a common space & database for harmonic overtones
INTERTWINES MUSIC, MATHS, ... AND LANGUAGE!
Hopefully the above statement doesn't sound too overrating for anyone who personally has given attention to overtone singing, where the music very obviously is expressed through number and wovel sounds.
Two days ago I appealed for assistance to translate the interface of the Overtone Spiral program, and I am overwhelmed by the kind and generous responses, which may lead to a German, a Spanish, a Romanian, and maybe even a Finnish version.
I also shared a link to the program in various music theory and microtonal groups, and the respons was great. One of the most pleasing things was how Paul Christian from Minneapolis within minutes was able to write about 100 lines code, which could not only render the Ari graphic (Ari for 'arithmetics') I have used for representation of numbers in the app, but it included four different ways of systematisation.
LEARN TO COUNT WITH OVERTONE SINGING
Overtone singers ought to be aware, that each new prime number introduces a new musical function through the harmonic series.
Ari is not a number system like the [2, 5] base 10 system which forms the basis of most modern number culture, or like the sexagesimal [2, 3, 5] system used in ancient Mesopotamia. Ari is a representation of the essence of number analysis, the prime factorization. As such it is also a representation of music.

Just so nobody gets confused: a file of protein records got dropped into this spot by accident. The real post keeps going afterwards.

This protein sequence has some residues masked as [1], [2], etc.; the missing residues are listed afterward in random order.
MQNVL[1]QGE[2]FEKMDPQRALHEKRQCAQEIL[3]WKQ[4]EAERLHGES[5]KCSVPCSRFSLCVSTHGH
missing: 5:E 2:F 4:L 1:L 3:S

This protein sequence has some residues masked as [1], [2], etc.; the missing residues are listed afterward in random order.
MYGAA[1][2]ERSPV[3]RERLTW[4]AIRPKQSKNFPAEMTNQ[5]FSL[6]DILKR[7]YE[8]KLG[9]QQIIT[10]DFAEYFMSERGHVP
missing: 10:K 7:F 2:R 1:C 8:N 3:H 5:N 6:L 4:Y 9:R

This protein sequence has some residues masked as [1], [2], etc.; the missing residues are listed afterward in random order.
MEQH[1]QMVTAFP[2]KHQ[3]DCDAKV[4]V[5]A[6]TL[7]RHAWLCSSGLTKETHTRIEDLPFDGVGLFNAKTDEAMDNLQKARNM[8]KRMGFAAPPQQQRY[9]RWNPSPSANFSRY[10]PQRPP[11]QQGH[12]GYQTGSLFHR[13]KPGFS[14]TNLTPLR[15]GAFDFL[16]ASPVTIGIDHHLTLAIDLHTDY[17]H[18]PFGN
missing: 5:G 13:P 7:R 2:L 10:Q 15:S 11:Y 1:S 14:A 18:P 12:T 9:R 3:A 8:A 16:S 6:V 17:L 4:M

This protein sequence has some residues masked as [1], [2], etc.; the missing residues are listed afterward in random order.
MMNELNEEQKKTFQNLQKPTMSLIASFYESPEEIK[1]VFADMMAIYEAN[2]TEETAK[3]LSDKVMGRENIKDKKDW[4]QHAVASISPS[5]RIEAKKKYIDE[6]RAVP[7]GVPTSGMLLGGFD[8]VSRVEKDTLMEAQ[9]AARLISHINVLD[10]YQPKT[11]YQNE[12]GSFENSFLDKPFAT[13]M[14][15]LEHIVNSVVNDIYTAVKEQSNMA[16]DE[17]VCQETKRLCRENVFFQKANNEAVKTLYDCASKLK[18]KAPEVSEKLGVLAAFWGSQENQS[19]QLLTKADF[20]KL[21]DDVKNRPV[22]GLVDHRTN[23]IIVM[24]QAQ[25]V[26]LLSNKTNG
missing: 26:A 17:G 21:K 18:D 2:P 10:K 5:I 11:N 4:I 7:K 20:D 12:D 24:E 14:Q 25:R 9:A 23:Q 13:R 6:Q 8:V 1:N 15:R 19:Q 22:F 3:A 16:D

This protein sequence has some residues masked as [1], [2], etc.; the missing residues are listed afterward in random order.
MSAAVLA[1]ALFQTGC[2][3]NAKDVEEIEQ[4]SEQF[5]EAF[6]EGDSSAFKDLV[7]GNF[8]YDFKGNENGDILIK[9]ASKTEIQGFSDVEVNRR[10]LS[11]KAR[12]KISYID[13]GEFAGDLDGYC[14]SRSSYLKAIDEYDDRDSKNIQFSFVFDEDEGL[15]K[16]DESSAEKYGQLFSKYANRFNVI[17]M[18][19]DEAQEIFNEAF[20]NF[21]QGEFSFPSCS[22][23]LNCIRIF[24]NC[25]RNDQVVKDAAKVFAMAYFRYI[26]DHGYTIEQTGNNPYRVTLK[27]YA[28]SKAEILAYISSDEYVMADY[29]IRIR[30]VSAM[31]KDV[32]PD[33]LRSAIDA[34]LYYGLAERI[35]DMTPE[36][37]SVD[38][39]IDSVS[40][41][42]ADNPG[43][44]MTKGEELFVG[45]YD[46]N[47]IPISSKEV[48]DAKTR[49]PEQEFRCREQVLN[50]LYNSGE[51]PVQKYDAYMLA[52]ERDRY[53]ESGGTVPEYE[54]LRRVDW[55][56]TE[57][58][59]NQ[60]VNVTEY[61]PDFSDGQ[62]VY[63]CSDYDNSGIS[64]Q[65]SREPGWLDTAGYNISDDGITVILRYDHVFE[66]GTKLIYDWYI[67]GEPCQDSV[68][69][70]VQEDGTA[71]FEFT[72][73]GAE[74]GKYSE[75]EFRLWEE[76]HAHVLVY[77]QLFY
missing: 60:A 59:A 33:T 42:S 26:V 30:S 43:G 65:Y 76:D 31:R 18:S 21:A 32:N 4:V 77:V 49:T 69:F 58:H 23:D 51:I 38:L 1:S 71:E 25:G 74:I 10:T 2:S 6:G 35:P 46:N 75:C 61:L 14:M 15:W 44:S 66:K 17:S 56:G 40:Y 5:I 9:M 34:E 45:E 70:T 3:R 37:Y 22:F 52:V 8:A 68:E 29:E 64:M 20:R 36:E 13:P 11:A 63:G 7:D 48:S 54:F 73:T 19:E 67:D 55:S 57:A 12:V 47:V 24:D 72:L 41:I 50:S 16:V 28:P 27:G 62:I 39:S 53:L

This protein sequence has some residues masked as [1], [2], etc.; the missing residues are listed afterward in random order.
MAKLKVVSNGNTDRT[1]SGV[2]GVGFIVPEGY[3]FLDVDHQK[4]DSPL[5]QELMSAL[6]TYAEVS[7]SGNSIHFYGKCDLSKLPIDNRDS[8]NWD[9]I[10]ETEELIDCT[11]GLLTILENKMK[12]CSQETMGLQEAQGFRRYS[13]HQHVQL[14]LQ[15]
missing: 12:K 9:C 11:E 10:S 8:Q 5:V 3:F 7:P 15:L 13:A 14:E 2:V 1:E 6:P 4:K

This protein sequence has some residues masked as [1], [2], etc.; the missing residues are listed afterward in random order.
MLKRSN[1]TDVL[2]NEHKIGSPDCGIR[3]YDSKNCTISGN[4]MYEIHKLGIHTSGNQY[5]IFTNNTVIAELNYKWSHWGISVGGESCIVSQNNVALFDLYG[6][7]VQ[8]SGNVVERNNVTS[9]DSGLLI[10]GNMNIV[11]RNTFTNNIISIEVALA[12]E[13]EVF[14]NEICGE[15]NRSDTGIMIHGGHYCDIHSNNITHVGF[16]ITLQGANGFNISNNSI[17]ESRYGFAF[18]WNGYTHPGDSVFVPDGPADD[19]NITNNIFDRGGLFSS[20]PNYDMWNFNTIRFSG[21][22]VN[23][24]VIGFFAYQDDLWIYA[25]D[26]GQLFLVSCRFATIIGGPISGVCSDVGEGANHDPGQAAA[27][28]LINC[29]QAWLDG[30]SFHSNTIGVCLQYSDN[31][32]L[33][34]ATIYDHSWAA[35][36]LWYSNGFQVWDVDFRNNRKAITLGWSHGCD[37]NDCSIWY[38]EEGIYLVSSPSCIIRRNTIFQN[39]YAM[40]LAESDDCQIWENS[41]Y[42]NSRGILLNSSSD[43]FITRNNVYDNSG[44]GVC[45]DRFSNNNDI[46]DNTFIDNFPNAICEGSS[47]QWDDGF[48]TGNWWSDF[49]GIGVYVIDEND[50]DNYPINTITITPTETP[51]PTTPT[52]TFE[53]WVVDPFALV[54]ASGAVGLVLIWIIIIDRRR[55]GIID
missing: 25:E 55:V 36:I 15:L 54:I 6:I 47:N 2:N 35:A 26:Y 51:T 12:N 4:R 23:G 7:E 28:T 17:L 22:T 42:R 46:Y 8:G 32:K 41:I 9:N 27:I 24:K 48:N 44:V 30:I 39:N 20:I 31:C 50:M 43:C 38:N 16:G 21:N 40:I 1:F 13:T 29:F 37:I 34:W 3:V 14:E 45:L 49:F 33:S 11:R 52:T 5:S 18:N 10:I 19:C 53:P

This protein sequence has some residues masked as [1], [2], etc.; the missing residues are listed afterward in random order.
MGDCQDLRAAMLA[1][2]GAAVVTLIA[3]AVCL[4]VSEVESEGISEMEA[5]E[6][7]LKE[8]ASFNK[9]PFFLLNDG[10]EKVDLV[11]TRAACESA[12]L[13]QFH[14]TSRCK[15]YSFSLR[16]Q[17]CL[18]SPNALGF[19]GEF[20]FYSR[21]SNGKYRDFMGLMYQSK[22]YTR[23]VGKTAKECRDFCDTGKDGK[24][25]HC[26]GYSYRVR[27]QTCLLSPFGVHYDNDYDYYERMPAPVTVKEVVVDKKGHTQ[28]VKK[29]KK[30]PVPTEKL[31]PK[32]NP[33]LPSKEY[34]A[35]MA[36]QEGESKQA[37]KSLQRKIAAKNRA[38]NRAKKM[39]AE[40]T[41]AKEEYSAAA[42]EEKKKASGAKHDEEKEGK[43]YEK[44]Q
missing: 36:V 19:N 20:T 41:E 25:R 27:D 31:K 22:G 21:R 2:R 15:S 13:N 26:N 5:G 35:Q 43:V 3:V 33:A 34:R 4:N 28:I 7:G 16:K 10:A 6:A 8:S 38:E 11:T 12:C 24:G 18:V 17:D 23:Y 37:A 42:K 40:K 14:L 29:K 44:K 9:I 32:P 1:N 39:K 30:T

- The numbers appear as circles/wheels which are divided by 'spokes'.
- Prime numbers (2, 3, 5, 7, 11, 13, 17, 19, ...) appear as wheels with a number of spokes/radials going all the way from perimeter to center.
- Each added concentric ring indicates that the number consist of one further factorization element.
15 = 3x5 may be a good place to start as it is composed by the two first odd primes, 3 (perfect fifth in music) and 5 (just major third in music). A perfect fifth interval plus a just major third interval gives us the just major seventh (=15).
The circle representation shows four versions, different ways of systemising.
In the two upper ones all 15 subdivisions can be seen in the outer ring.
In the two lower ones the rings only illustrates the primes, 3 and 5 in different order.
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